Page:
The Athletic tried repeatedly to contact Nsereko for this piece but he chose not to respond.

Replies - Newest Posts First (Show In Chronological Order)

Nagel 12:43 Fri Jun 18
Re: Article on the Club Legend that is Savio Nsereko
Bonzo also played as a number 6, as you can see in the video of him scoring vs Palace in 1978.

https://rednbluearmy.co.uk/articles/18-11-16-back-day-november-18th-staunton-halfway-line

, 12:07 Fri Jun 18
Re: Article on the Club Legend that is Savio Nsereko
Bonzo played his first three seasons for us as a right back wearing the number 2 shirt. When Greenwood converted him to midfield after that he took on the number 4 shirt.

In those days players wore shirt numbers according to their position in the eleven their being no such thing as squad numbers.

gph 4:34 Fri Jun 18
Re: Article on the Club Legend that is Savio Nsereko
Can't be arsed to go through seasons match by match, but the first game Bonds played in 84-85, he was wearing No 8

http://www.westhamstats.info/westham.php?west=5&ham=3396&united=27_Aug_1984

Transfermarkt reckon his number in 84-85 was No 8.

arsegrapes 2:13 Fri Jun 18
Re: Article on the Club Legend that is Savio Nsereko
I agree only remember bonds with 4 and brooking 10. If bonds wore 10 what was brooking wearing?

SDKFZ 222 2:06 Fri Jun 18
Re: Article on the Club Legend that is Savio Nsereko
gph 5:29 Thu Jun 17

According to the history of Transfermarkt, the website was formed in 2000 by a German and it is based in Germany. I doubt that their research into Billy Bonds has any basis or strength to it.

Billy Bonds was signed from Charlton in 1967 as a right back and played during that period with the number 2 on his shirt. I started watching West Ham in 1972 and Bonzo definitely and mainly wore number 4 from that time onwards.

I don’t recall him wearing any of the other numbers that Transfermarkt has quoted, in particular 5, 8 or 10. Even though squad numbers didn’t exist during those days, certain numbers were familiar with certain players, like 10 for Brooking, 8 for Paddon, 4 for Bonds, and so on.

Rather strangely, Devonshire was more closely associated with the number 6 shirt than any other during his time with us, although I also saw him wearing 7 and 11 on occasion during his earlier years with us.

Westham67 1:19 Fri Jun 18
Re: Article on the Club Legend that is Savio Nsereko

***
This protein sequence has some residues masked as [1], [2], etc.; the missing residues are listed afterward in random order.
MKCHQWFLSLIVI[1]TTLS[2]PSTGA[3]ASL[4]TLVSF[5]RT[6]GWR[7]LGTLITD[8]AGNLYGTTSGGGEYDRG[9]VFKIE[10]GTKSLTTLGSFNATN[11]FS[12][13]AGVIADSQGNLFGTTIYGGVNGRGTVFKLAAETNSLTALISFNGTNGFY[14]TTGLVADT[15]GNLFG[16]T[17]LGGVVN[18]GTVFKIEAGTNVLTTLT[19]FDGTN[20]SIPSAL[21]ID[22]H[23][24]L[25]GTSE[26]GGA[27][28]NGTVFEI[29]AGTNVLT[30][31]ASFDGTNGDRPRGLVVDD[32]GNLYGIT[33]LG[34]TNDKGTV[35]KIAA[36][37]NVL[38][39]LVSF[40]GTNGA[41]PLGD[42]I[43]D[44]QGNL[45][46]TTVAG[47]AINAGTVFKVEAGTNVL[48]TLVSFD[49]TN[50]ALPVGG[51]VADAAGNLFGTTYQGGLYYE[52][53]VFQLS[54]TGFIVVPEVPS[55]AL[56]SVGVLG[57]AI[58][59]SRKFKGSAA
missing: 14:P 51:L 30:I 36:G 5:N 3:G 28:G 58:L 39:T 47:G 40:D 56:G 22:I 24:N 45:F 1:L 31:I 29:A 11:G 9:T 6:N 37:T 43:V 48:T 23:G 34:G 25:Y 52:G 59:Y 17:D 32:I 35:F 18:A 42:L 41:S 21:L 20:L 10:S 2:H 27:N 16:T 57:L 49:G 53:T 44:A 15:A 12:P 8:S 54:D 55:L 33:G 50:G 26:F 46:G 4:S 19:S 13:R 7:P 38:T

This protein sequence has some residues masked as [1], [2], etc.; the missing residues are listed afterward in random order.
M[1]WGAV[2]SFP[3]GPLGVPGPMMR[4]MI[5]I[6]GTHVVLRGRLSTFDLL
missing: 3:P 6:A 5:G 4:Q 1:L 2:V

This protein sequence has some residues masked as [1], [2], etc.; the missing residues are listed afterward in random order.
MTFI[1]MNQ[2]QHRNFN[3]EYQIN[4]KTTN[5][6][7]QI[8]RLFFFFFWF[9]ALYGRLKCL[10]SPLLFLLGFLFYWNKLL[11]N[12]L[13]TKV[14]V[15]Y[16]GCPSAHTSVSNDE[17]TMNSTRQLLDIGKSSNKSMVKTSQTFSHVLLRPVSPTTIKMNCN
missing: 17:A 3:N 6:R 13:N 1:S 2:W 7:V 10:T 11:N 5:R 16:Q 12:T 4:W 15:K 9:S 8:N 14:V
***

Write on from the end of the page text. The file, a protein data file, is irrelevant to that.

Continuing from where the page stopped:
That's right mallard I forgot that old formation

Jasnik 12:42 Fri Jun 18
Re: Article on the Club Legend that is Savio Nsereko
do you have any happy stories.

If its not this it is Tevez...

mallard 11:43 Thu Jun 17
Re: Article on the Club Legend that is Savio Nsereko
Old numbering stems back from …

1 Goalkeeper
2 Right Fullback
3 Left Fullback
4 Left Half
5 Centre Half
6 Right Half
7 Outside Right
8 Inside Right
9 Centre Forward
10 Inside Left
11 Outside Left

Billy Blagg 8:40 Thu Jun 17
Re: Article on the Club Legend that is Savio Nsereko
"The worst signing in West Ham's history" That is some prize there!

Westham67 6:31 Thu Jun 17
Re: Article on the Club Legend that is Savio Nsereko
The old numbering was right back 2 centre backs 4 and 5, left back 3. Right wing 11 or7 ? inside right 10 centre forward 9 inside left 8 and left wing 7 or 11 ?

gph 5:37 Thu Jun 17
Re: Article on the Club Legend that is Savio Nsereko
Of course, over BB's career, the number belonged to the position, not the player, so Transfermarkt probably means that the number that they call his squad number for the season was just the number he wore most often in that season.

Westham67 5:35 Thu Jun 17
Re: Article on the Club Legend that is Savio Nsereko
Only West Ham could buy this bloke and Boogers

gph 5:29 Thu Jun 17
Re: Article on the Club Legend that is Savio Nsereko
According to transfermarkt, Billy Bonds wore 2 for seven seasons, 5, 8, 10 and 12 for one season each, and 4 the rest of the time.

Coffee 4:46 Thu Jun 17
Re: Article on the Club Legend that is Savio Nsereko
SDKFZ 222 3:36 Thu Jun 17

Toe Rag 4:10 Thu Jun 17
Re: Article on the Club Legend that is Savio Nsereko
The whole sorry episode has the massive whiff of money laundering about it.

Far Cough 3:38 Thu Jun 17
Re: Article on the Club Legend that is Savio Nsereko
Hahaha anyone remember Nani participating in the stand up if you hate Millwall thing?

SDKFZ 222 3:36 Thu Jun 17
Re: Article on the Club Legend that is Savio Nsereko
I only ever recall Bonds wearing number 4 and very occasionally, number 2.

Russ of the BML 2:30 Thu Jun 17
Re: Article on the Club Legend that is Savio Nsereko
But in an interview with Bild in 2013, he denied the allegation: “There was no mocked kidnapping and I was not in prison,” he said. “My relatives misunderstood a text message and erroneously contacted the German embassy.”

Text from Savio: Hi Mum, Thailand is wonderful. So much to see and do. Lovely weather and great food. Wish you were here xx

Family Response: Ring the German Embassy! Our boy has been kidnapped!

Sven Roeder 2:26 Thu Jun 17
Re: Article on the Club Legend that is Savio Nsereko
Not sure if anyone has ever done a financial reckoning of this whole deal between Nani and his father in laws club.

My recollection is that we later gave Brescia Daprela for 'nothing' and Diamanti for a suspiciously low fee so always presumed there was some sort of offset for moneys still owed on the glorious Savio.
You only needed to watch Savio for 2 mins to recognise he wasnt a £9m player capable of cutting it in the Premier league.

Mad Dog 2:06 Thu Jun 17
Re: Article on the Club Legend that is Savio Nsereko
Did Billy bonds often wear #10

I cant recall him in anything except number 4

gph 2:03 Thu Jun 17
Re: Article on the Club Legend that is Savio Nsereko
Ex-son-in-law, which doesn't say very much of itself.

Ex-sons-in-law and ex-fathers-in-law must have very varied relations - usually bad after a bad divorce, probably usually good after a widowing and remarriage. (Nor sure if it's actually ex in the latter case)